Thursday, May 29, 2014

Unity Farm Journal - The 5th Week of May 2014

The Memorial Day weekend included shearing day on the farm.   Every year in May, we trim 15 pounds of fiber from each alpaca, removing a body size “down jacket” just in time for Summer.  The animals are transformed from teddy bears to Dr. Seuss animals.  We gently halter the animals and reassure them with ear and chin massages.   Then we lead them to a foam pad and use a soft rope to restrain their legs so that they cannot move while the sharp clippers are shaving their fiber.   We also use the opportunity to trim their teeth and nails.   In two hours, the work was done and the newly sheared animals were back in their pastures.   Here are before and after pictures which suggest that alpacas are more fiber than body.

This weekend we worked on more mushroom totems, adding 36 stacks of logs to a new mushroom area underneath the shade of a 100 foot pine tree.   We added 6 different subtypes of oyster and bagged the logs, keeping them warm and moist for a 3 month spawn run.  This Fall, we will see some fruiting.  Now that we have 144 Oyster logs in production, we should achieve commercial quantities over the next 12 months.

Now that Spring mud season has dried up a bit, we’ve begun to maintain all our trails, using the Terex front loader to haul chips.  I placed and raked a bed of poplar chips 4 inches deep and 4 feet wide over the entire 1000 foot length of the Orchard trail.  Next weekend I’ll do the 1000 foot Old Cart Path and the 1000 foot Gate Path.    The real challenge will be the 1500 foot Marsh Trail, which is bounded by a stream at both ends and the only passage is via two 12 foot bridges.   Last year I did it wheelbarrow by wheelbarrow from our composted chip pile.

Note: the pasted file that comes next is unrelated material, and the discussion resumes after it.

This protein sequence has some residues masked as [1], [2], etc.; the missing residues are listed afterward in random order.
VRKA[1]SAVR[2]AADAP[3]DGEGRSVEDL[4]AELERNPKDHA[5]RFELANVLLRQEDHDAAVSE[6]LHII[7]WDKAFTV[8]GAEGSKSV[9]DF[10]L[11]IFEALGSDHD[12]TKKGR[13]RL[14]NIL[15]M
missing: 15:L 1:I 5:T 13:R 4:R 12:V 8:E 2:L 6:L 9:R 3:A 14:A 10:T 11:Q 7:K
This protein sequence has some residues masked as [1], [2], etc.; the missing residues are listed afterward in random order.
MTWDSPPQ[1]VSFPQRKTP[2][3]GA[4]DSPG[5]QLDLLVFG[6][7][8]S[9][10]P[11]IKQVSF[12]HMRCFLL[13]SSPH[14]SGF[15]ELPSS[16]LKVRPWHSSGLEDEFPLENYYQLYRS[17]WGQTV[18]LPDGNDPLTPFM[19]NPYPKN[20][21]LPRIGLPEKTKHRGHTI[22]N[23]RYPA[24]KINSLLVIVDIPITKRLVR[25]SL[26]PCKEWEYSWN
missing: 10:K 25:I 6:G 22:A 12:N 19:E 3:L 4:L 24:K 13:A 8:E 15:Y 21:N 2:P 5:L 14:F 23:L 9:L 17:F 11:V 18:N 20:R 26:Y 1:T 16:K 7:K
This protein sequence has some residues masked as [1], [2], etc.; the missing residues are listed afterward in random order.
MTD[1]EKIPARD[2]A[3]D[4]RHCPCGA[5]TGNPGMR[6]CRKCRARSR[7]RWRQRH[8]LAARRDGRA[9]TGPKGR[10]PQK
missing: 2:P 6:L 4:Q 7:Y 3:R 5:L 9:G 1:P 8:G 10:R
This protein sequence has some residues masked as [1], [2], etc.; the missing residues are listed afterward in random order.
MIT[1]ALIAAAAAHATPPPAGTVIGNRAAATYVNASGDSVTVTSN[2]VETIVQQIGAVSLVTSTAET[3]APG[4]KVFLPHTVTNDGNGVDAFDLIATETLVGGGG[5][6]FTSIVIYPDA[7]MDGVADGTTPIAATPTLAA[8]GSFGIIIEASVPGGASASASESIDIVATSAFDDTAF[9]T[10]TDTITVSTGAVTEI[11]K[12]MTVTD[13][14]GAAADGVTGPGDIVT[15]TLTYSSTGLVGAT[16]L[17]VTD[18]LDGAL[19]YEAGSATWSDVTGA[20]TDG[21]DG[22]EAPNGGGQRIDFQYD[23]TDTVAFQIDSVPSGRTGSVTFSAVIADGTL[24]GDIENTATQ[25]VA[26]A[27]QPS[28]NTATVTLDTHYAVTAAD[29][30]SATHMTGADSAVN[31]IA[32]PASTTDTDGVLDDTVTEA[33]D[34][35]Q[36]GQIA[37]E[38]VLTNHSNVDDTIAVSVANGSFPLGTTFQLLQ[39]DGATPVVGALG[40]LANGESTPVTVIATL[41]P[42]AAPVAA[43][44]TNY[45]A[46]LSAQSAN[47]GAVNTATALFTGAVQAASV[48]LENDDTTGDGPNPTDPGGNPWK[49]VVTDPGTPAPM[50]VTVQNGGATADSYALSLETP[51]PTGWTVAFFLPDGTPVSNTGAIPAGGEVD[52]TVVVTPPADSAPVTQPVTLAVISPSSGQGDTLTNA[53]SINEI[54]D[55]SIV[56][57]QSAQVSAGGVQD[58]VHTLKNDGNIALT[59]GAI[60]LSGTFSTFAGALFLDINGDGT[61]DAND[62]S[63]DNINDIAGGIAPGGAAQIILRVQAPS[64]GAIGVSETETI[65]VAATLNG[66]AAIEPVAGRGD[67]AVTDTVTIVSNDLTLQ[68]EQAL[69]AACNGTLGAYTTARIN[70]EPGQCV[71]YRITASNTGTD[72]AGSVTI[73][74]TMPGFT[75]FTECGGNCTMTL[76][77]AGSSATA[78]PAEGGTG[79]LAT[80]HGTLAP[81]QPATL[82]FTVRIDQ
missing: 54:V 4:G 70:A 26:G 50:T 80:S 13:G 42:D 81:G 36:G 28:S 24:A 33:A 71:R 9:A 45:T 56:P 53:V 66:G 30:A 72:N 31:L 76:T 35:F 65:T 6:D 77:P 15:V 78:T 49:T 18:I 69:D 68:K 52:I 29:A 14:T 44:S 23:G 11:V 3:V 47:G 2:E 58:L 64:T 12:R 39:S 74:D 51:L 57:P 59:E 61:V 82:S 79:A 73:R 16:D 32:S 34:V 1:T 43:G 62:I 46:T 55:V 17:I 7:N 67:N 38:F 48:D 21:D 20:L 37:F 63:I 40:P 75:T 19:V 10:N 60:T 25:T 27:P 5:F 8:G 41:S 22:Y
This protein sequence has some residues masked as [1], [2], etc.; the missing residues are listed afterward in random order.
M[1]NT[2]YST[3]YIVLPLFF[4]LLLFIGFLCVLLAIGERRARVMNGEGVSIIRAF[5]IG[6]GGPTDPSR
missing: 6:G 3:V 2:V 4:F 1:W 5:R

The warmth of the Spring days is perfect for extracting the thick honey from the hives that did not successfully overwinter.  We used a capping fork to gently open the wax covered frames and then placed them in our hand cranked centrifuge.   Our Summer honey is mostly clover and wildflowers.   Later in the season, the nectar flows are mostly goldenrod and Japanese knotweed.   We bottled 3 gallons of dark, late season honey.   Think of the difference between early season honey and late season honey as similar to the contrast between white sugar and molasses.  The goldenrod brings a complex herbal aroma and taste to the honey, which some people find overpowering.   I enjoy it as flavoring for soy yogurt.

The hoop house is exploding with Spring vegetables.    Our meals now include large bowls of fresh salad, using a dozen types of lettuce accompanied by a mixture of fragrant, spicy greens.   The peas, beans, chart, squash, and peppers are growing fast in the heat and moisture of the raised beds in the hoop house.   We recently added misters to the beds, since keeping the soil moist in the steamy environment of the enclosed space took an hour of hand watering a day.

I was in Beijing on Saturday and hauling logs/chips on Sunday.     You can appreciate the contrast I experienced from standing in the Beijing financial district to standing in the Unity Farm orchard, 24 hours later.

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